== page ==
Puerto Rico one year later: Shedding light on the stalled repairs of electric grid

Global Business

With more than 100 days without electricity, analysts have called it the longest blackout in U.S. history. More than three billion customer hours lost.

Last month, Puerto Rico’s Power Energy and Electric Authority said it took almost one year to restore service to the entire island.

A claim, that doesn’t hold true in remote areas of Puerto Rico. In the municipality of Las Piedras, in the eastern central part of this U.S. territory, they have a different story.

CGTN’s Nitza Soledad Perez reports.

Jose Santana is still waiting.

“That cable that you see up there, that’s the cable that provides energy to our transformer. It’s cut. The power system from the electrical system is disconnected. We have no power.”

This community of twelve residences is off the power grid. In the midwest part of the island another town reveals a power grid that is barely functional.

“As soon as it starts raining, we switch to the generator. We lost power at noon. The generator has been on since then,” says Alma Leticia Pagan, administrator of a public clinic in the town of Adjuntas. “I hope this wouldn’t happen. We have certain cases here that we cannot have the generator failing on us. I mean, that’s a machine. We put the lives of our patients in danger, but I guess we have to deal with what we have.”

That same day, the power came back later that night. We asked Puerto Rico’s Energy and Power Authority chief executive officer, how would you describe the status of the electrical grid of the island. Jose Ortiz is the fifth person to occupy the position since last November.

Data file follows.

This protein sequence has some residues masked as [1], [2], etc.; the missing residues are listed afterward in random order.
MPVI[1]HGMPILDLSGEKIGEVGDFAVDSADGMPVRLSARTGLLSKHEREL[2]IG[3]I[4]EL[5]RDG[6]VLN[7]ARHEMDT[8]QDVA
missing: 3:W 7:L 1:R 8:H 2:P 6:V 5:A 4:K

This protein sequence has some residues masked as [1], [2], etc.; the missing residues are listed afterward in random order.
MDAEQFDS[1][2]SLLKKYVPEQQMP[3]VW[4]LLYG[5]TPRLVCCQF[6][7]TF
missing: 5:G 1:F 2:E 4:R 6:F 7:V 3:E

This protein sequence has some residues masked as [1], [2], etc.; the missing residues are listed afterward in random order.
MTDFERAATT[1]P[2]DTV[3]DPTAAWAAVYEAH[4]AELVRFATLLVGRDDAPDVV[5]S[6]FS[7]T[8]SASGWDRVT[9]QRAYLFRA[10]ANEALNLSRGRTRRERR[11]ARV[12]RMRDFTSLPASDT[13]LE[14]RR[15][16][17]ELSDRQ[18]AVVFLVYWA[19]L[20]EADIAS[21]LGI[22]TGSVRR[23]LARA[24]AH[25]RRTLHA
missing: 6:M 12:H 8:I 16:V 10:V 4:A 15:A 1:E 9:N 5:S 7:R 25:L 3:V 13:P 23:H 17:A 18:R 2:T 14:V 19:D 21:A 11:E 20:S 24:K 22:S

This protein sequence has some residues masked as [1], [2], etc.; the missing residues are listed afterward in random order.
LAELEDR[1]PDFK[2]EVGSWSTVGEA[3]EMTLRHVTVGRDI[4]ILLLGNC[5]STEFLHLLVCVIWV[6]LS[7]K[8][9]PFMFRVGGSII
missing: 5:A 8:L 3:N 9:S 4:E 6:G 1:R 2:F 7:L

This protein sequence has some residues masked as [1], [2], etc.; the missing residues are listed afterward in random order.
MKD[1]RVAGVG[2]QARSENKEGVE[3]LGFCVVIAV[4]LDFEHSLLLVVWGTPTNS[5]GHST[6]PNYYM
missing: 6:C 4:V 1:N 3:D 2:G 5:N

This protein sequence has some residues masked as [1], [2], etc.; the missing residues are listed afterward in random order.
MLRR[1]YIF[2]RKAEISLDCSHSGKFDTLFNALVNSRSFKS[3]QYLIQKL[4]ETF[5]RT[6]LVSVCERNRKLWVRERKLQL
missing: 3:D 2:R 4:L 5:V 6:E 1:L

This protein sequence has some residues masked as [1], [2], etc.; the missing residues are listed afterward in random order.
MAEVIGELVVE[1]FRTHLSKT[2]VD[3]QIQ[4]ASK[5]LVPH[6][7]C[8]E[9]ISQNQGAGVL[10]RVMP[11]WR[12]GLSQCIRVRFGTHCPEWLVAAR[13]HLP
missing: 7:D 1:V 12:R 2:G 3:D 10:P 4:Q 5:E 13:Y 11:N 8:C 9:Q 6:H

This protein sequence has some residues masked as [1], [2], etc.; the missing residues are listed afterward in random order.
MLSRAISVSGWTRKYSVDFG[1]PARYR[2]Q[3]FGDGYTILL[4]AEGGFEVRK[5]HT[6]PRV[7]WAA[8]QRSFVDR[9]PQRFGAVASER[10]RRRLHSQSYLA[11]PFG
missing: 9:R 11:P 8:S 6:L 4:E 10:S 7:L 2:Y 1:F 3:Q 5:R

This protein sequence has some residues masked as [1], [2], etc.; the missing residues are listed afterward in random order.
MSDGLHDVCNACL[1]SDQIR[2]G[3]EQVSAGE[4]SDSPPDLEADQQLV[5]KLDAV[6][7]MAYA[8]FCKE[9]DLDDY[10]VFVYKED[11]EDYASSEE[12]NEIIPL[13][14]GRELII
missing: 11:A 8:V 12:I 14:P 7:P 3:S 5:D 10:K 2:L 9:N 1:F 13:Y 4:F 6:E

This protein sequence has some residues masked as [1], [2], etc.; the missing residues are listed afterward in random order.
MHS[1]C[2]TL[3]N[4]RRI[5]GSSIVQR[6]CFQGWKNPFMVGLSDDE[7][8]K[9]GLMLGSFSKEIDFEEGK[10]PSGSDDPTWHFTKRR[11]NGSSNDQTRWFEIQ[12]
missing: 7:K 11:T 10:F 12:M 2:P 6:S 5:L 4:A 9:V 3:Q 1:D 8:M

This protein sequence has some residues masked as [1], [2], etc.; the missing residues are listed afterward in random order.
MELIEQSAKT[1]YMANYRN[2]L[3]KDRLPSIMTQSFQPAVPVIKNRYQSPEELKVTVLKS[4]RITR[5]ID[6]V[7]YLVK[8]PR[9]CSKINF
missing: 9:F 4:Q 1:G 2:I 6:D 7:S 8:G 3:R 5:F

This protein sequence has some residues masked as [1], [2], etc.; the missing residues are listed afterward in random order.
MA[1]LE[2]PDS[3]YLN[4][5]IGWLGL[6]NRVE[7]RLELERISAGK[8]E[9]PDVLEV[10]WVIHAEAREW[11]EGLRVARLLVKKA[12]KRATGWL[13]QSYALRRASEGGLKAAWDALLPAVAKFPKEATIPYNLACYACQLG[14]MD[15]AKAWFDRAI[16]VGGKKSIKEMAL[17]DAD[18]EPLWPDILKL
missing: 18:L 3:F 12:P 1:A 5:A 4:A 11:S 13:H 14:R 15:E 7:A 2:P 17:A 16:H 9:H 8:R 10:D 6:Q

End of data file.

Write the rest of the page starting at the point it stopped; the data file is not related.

“At this moment is pretty strong on the transmission side so the high voltages, to me that part is ok.On the distribution that is closer to the customers, to me that’s weaker. We had a lot of patches, just to bring the energy back to the people of Puerto Rico. Now we have to go back and redo that part again.”

Puerto Rico’s electric company had no materials to repair the system after Hurricane Maria. Part of the problem, the company was already over $9 billion debt before the storm hit.

“We have more inventory, we have 400 employees basically, specialized employees from North American companies, helping still in the reparation of the redundancy lines, so we have more people, more inventory, we have a stronger transmission and now we are redoing the patches.” Ortiz is confident, that a year long blackout will not happen again.

“I can tell you that we will end up having the same immediate result, probably everybody with a power outage, let’s assume the worst, but I can tell you that we can recover, in a third of the time it took last time.”

The company says it has a two-year recovery plan that will cost over $20 billion. They will privatize the transmission and client services of the company and incorporate natural gas and solar panels as energy sources.

But two years is a long time and some local residents are finding their own ways to deal with the power outages, with some relying on generators. Others like, Jose Santana and his community are relying on renewable energy provided by Tesla.

Last year, the U.S. electric car and battery maker pledged to help restore power to the hurricane-battered island. Tesla introduced a pilot program that provides electricity through solar panels.

For them that’s the future. Local residents here have also installed a switcher allowing them to alternate from solar power to the island’s electric grid.